Our military can handily defeat any number of enemies with guns, but classical use of military power is not what is needed here. A far better use of our overwhelmingly potent military force would be to isolate and destroy our enemies in detail (such as the methods used to drive the Taliban out of Afghanistan in 2001 and 2002) and long-term political action to deny our enemies bases from which to strike. Another way would be to decide whether or not supporting the House of Saud is worth the odd terror attack and its attendant civilian casualties, and make our national security policy based upon a rational appraisal of that question.

The ruling family of Saudi Arabia gets its power and prestige from two main sources: the oil they sell to Japan, China, and Europe and their control of the holy cities of Mecca and Medina. As a country, Saudi Arabia exhibits the very worst traits of a theocratic monarchy. As an economy, they demonstrate the worst traits of monopolistic capitalism. The combination of these traits results in a profoundly poor and uneducated population ruled harshly by a political and religious elite.  Since such conditions are normally ripe for revolution, the House of Saud deflects popular unrest from the ruling family to outside forces by means of their support for the Wahabbi sect of Islam. The royal family funds Wahabbist schools throughout their country, providing a means of identifying and re-targeting disaffected youths. Those identified and re-purposed are used as purity police throughout the country when possible, or exported to other countries to become someone else’s problem. Note that 17 of the 19 attackers on 9/11 were Saudis, and you might start to understand why US support for the Saudi royal family is a big part of the problem. I fail to understand how allowing the House of Saud to fall could be any worse for American interests than the current state of affairs.

Why do we put up with the Saudis? Contrary to popular belief, it is only partially about oil. The US gets very little of its oil from Saudi Arabia. Our interest in Saudi oil is primarily in keeping the fuel taps open for our allies and trading partners elsewhere in the world. A larger part of the American backing of the Saudis is as a counterweight for Iran. Why is this important to US interests? I have no idea.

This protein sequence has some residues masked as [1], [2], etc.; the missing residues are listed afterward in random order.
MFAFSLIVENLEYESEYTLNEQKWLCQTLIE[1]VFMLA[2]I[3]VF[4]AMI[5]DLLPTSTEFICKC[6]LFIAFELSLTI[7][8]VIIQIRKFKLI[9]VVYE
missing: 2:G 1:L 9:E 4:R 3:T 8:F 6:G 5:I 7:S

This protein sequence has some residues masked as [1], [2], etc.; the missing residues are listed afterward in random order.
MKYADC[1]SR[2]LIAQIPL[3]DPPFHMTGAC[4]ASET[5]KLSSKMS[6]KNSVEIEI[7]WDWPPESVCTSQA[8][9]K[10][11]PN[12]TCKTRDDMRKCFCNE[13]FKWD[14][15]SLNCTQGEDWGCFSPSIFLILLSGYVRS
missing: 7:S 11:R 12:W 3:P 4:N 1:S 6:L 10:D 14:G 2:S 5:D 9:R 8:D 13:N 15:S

In a rational world, the US should be closely tied to Iran in lieu of Saudi Arabia. Iran has less oil than the Saudis, but more than triple the population. Furthermore, Iran’s Shi’a sect is philosophically better suited to a partnership with America than the Wahabbist butchers in Riyadh. Why, then, is America courting the Saudis?

We’re back at missed opportunities. Iran had a democratically elected government once, back in the 1950s. For reasons which (presumably) seemed good at the time, the US decided to help overthrow this democratically-elected government and replace it with a dictator presumed to be more amenable to American interests. The resulting tyranny and autocratic excesses of the Shah led inexorably to the rise of Ayatollah Ruhollah Khomeini and the subsequent overthrow of the Shah. In lieu of welcoming the new rulers of Iran to the international community, the US government decided to cut them off from the Shah’s expatriated fortune and give weapons to Iran’s unpleasant neighbor- Iraq. Iran responded by taking a few dozen US citizens hostage and giving the US nose a very public tweaking for several years.

At some point during this time, it became US policy to dislike Iran. In order to “punish” Iran for giving us the finger back in the late 1970s, we gave Iraq the go-ahead to start a long and bloody war with Iran. After nearly ten years of increasingly bloody fighting, both sides were too exhausted to continue- particularly Iran, which relied heavily on “human wave” assaults. Iran lost a generation of young men in the war, which has created an enormous philosophical and cultural gap between the survivors of that war and the generations which followed. Iraq, by contrast, ended up with a moderately well-trained military increasingly under the thumb of the often unstable Saddam Hussein.

During all this time, Saudi Arabia was relatively stable, and was therefore increasingly seen as a useful tool to use against Iran. The US sucked up to the House of Saud to help “contain” Iran, when it should have been the other way around. Because the US was increasingly involved in helping maintain the theocratic rulers of Saudi Arabia, we became a target of those who wish to tear down the Saudi royal family and install themselves in their place. The end result of that was four hijacked airliners and more than three thousand dead US civilians.

So let us take this opportunity to take a long, hard look at exactly what US policy is and why. Short of becoming as ruthless as our enemies, there is little prospect of a military solution to the “war on terror”. The long-term solution would be to remove the root causes of the conflict, which is less about religion and more about the monopoly on power and economic might enjoyed by a handful of despots and their courtiers throughout the middle east. Let us concentrate on taking out the bad guys when we find them while working on loosening the bonds of the massive underclasses in north Africa and the middle east.

We’re Americans. We should start acting like it.